On that point: special advocates in immigration security certificate cases will remain handcuffed in their ability to see all secret information. Those handcuffs were imposed by C-51. C-59 does not take them off, guaranteeing a return visit to the Supreme Court if the government ever resorts to its secret evidence powers in the immigration law.

Information-sharing and privacy

Grade: fail, with instructor’s discretion to give it a bare pass

The Security of Canada Information Sharing Act was one of the most controversial parts of Bill C-51. It galvanized civil society opposition – and that opposition carried over to the Green paper consultations conducted in the fall of 2016.

Bill C-59 is perhaps most disappointing in its very light-touch amendments to this controversial and poorly drafted part of Bill C-51. C-51 created a provocatively broad and novel definition of “activities that undermine the security of Canada” justifying internal federal government information sharing. In C-59, that definition has not been replaced with the more traditional (and still broad) definition of “threats to security of Canada” found in the CSIS Act. So, the information-sharing law definition still includes the vague concept of “undermining the sovereignty and security of Canada or the lives or security of the people of Canada,” and even extends it to apply to those connected to, but outside Canada.

It leaves intact the quasi-sedition section that refers to “changing or unduly influencing a government in Canada by force or unlawful means.” It only adds that interference with critical infrastructure must be “significant and widespread.” It also retains reference to conduct in Canada that undermines the security of any other state. Would protests against a repressive government that is a key Canadian ally qualify? The Justice Department suggests in its Charter compliance statement that this definition only includes information related to violence, but its breadth goes far beyond violence.

The Bill clarifies the exemption for protest, dissent and artistic expression. But it does so by allowing such activities to be still subject to the disclosure provisions of the act if they are “carried out in conjunction with an activity that undermines the security of Canada.” And so, the protest exemption is tied to a statutory term that (even after the minor amendments in Bill C-59) remains the broadest definition of a national security in the law books. So again, would protests against a repressive government that is a key Canadian ally qualify for the exemption?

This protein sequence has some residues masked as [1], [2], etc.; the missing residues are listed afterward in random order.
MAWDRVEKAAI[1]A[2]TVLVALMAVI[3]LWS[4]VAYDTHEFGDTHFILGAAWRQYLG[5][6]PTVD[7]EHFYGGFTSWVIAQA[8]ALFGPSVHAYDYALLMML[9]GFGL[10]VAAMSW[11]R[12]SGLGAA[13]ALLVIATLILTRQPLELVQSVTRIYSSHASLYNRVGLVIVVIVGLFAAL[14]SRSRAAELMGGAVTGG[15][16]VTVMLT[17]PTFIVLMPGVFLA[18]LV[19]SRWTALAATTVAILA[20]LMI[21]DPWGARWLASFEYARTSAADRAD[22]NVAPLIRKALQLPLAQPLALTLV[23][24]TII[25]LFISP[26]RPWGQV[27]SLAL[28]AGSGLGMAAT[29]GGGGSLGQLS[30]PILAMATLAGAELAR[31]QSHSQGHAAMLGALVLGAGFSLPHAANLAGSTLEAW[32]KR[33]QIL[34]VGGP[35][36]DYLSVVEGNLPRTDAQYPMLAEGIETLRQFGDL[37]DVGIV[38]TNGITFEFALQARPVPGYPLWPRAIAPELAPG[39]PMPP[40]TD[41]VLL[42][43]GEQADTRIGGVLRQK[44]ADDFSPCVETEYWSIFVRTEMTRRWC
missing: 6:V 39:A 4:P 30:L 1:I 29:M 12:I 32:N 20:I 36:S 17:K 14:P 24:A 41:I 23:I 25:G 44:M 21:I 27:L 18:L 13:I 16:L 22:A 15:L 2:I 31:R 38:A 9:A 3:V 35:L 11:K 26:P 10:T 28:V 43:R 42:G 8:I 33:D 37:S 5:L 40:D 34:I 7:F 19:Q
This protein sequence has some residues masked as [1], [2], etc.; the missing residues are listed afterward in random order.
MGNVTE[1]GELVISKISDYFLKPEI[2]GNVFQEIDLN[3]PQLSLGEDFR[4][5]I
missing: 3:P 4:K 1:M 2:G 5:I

The operative section 5 of the Act is amended, but it would still allow broad sharing whenever the disclosure “will contribute to the exercise of the recipient institution’s jurisdiction” in relation to security. This is far short of requirements that disclosure be “necessary” to that jurisdiction, a reform urged by the Privacy Commissioner. To be sure, C-59 adds new requirements that privacy only be infringed so far as reasonably necessary, but these are indexed to its still overbroad definition of activities that undermine the security of Canada.

Bill C-59 does, however, improve the information disclosure act with respect to several information-sharing practices raised by the commission of inquiry into the treatment of Maher Arar. Notably, agencies that disclose information must provide information about its accuracy and the reliability of the methods used to obtain it. There is also a more accountability-friendly requirement to keep detailed records on what information is disclosed under the act and to provide them on an annual basis to the new review agency discussed above.

Nevertheless, the breadth of security information disclosure and sharing under Bill C-59 remains almost as large as it is in Bill C-51. This will provide challenges both for the Privacy Commissioner and the new review agency asked to keep an eye on this system.